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I asked myself this question a couple of times and came up with a solution for that feels very dirty. Maybe you can give me any advice since I think this is a basic problem for every DSL written in Scala.

I want to have a hierarchical structure of nested objects without adding any extra syntax. Specs is a good example for this:

MySpec extends Specification {
  "system" should {
    "example0" in { ... }
    "example1" in { ... }
    "example2" in { ... }

  "system" can {
    "example0" in { ... }

For instance I do not have to write "example0" in { ... } :: "example1" in { ... } :: "example2" in { ... } :: Nil.

This is exactly the same behaviour I would like to have. I think this is achieved by an implicit definition in the Specification class in Specs like (please do not be offended if you are the Specs author and I missunderstood something :))

implicit def sus2spec(sus: Sus): Specification = {
  suslist += sus

My main problem arises now when I want to nest such objects. Imagine I have this grammar:

root: statement*;

    IDENT '{' statement* '}'
  | declaration*

declaration: IDENT ':=' INT+;

I would like to translate this into a DSL that looks like this:

MyRoot extends Root {
  "statement0" is {
    "nested_statement0" is {
      "nested_nested_statement0" is {
        "declaration0" := 0

      "declaration1" := 1
      "declaration2" := 2

    "declaration3" := 3

  "statement1" is {
    "declaration4" := 4

The problem that arises here is for me that the implicit solution does not work. The implicit definition would be executed in the scope of the root object which means I would add all objects to the root and the hierarchy is lost.

Then I thought I can use something like a Stack[Statement]. I could push an object to it for every call to is but that feels very dirty.

To put the question in one sentence: How do I create a recursive DSL wich respect to its hierarchy without adding any extra syntax and is there a solution to do this with immutable objects only?

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Note that you can nest examples in specs perfectly well: code.google.com/p/specs/wiki/DeclareSpecifications#Sub_examples So the solution should be there. –  Alexey Romanov Jul 19 '10 at 10:20
Thank you for pointing that out. I think I have found the solution: "if (m.erasure == this.getClass) hasSomeSubExamples = true". Well then maybe I should stick with my mutable stack. –  Joa Ebert Jul 19 '10 at 12:56

2 Answers 2

I've seen a nice trick in XScalaWT to achieve the nesting in DSL. I didn't check if specs uses the same, or something different.

I think the following example shows the main idea. The heart of it is the setups function: it accepts some functions (more precisely closures, if I'm not mistaken) that needs only a Nestable and will call them on the current one.
printName happens to be such a method, just like addChild, with parameters filled for the first list of params.

For me understanding this was the revealing part. After that you can relatively simply add many other fancy features (like implicit magic, dsl methods based on structural typing, etc.).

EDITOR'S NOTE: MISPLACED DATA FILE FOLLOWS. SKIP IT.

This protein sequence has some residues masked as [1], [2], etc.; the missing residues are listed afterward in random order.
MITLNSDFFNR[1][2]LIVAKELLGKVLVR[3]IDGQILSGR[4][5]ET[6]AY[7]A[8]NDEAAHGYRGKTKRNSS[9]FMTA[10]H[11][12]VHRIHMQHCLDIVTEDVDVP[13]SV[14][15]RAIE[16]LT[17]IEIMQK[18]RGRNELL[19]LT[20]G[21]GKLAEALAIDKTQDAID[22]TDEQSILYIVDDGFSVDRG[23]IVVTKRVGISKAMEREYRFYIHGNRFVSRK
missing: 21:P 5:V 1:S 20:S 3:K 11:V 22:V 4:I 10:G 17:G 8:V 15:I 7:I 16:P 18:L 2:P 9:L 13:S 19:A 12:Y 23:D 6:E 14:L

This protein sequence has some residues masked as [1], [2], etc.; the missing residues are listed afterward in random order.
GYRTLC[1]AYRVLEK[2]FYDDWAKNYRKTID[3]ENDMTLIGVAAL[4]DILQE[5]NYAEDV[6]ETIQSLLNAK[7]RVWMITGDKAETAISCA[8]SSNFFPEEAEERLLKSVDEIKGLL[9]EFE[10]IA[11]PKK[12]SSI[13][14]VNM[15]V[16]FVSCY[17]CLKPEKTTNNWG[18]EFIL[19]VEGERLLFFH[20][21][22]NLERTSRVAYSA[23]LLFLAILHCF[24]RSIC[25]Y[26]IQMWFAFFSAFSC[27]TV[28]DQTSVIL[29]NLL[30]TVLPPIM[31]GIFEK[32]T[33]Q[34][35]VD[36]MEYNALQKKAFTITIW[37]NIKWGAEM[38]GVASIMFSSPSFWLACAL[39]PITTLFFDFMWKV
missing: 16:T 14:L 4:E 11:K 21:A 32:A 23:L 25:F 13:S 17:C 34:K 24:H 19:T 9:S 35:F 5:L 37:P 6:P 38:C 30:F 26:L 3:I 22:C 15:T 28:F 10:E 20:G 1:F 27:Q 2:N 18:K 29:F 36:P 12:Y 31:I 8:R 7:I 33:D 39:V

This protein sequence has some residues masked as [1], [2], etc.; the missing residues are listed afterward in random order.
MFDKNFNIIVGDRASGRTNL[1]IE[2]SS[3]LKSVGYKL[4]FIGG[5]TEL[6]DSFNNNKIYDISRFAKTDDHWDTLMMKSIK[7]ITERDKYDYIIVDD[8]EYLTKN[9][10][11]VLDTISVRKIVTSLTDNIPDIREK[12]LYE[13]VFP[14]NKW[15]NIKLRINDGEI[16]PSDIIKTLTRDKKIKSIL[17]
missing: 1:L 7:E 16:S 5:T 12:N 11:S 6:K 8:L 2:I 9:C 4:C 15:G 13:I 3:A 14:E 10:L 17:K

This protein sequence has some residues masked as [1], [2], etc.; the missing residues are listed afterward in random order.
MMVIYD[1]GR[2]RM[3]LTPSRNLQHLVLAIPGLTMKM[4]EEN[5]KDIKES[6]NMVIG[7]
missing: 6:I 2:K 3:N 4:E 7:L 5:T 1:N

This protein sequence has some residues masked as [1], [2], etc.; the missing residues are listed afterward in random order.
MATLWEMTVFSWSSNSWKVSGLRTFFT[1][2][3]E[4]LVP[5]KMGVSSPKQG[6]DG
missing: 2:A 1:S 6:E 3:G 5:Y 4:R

Of course you can have any "context like" class instead of Nestable, especially if you go for pure immutable stuff. If parents need references to children you can collect the children during the setups() and create the parent only at the end.

In this case you would probably have something like

  private def setupChildren[A, B](a : A, setups:(A => B)*) : Seq[B] = {
    for (setup <- setups) yield setup(a)

You would pass in the "context", and create the parent using the returned children.

BTW I think this setup thing was needed in XScalaWT because it's for SWT where child objects need a reference to their parent control. If you don't need it (or anything from the current "context") then everything becomes a bit easier.
Using companion objects with proper apply methods should mostly solve the problem. Most likely they should also accept other functions, (having the same number of params, or a tuple if you need more).

One disadvantage of this trick is that you have to have a separate dsl method (even if a simple one) for each method that you want to call on your classes. Alternatively you can use lines like

x => x.printName

which will do the job, but not so nice (especially if you have to do it often).

object NestedDsl {

  object Nestable {
    def apply(name: String, setups:(Nestable => Unit)*): Nestable = {
      val n = new Nestable(None, name)
      setup(n, setups: _*)

  class Nestable(parent: Option[Nestable], name: String) {
    def printName() { println(name) }

  // DSL part

  def addChild(name: String, setups:(Nestable => Unit)*)(parent: Nestable) = {
    val n = new Nestable(Some(parent), name)
    setup(n, setups: _*)

  def printName(n: Nestable) = n.printName

  private def setup[T](t : T, setups:(T => Unit)*) : T = {
    setups.foreach(setup => setup(t))

  def main(args: Array[String]) {
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Thank you for the answer. How ever this is a counter example of what I would like to achieve. Especially the implicits and getting them in correct scope is my problem. –  Joa Ebert Jul 19 '10 at 12:54
Funny thing is that I'm working on a similar DSL and I think I've just run into the same (or similar) scoping/visibility problem. I have some ideas, if they work I'll send another answer which will hopefully closer what you want to achieve... –  Sandor Murakozi Jul 19 '10 at 15:39
up vote 1 down vote accepted

I have had a look at specs and they do not do it any differnet. Basically all you need is a mutable stack. You can have a look at the result here: cssx-dsl

The code is quite simple. Basically I have a mutable builder and convert it to an immutable representation afterwards.

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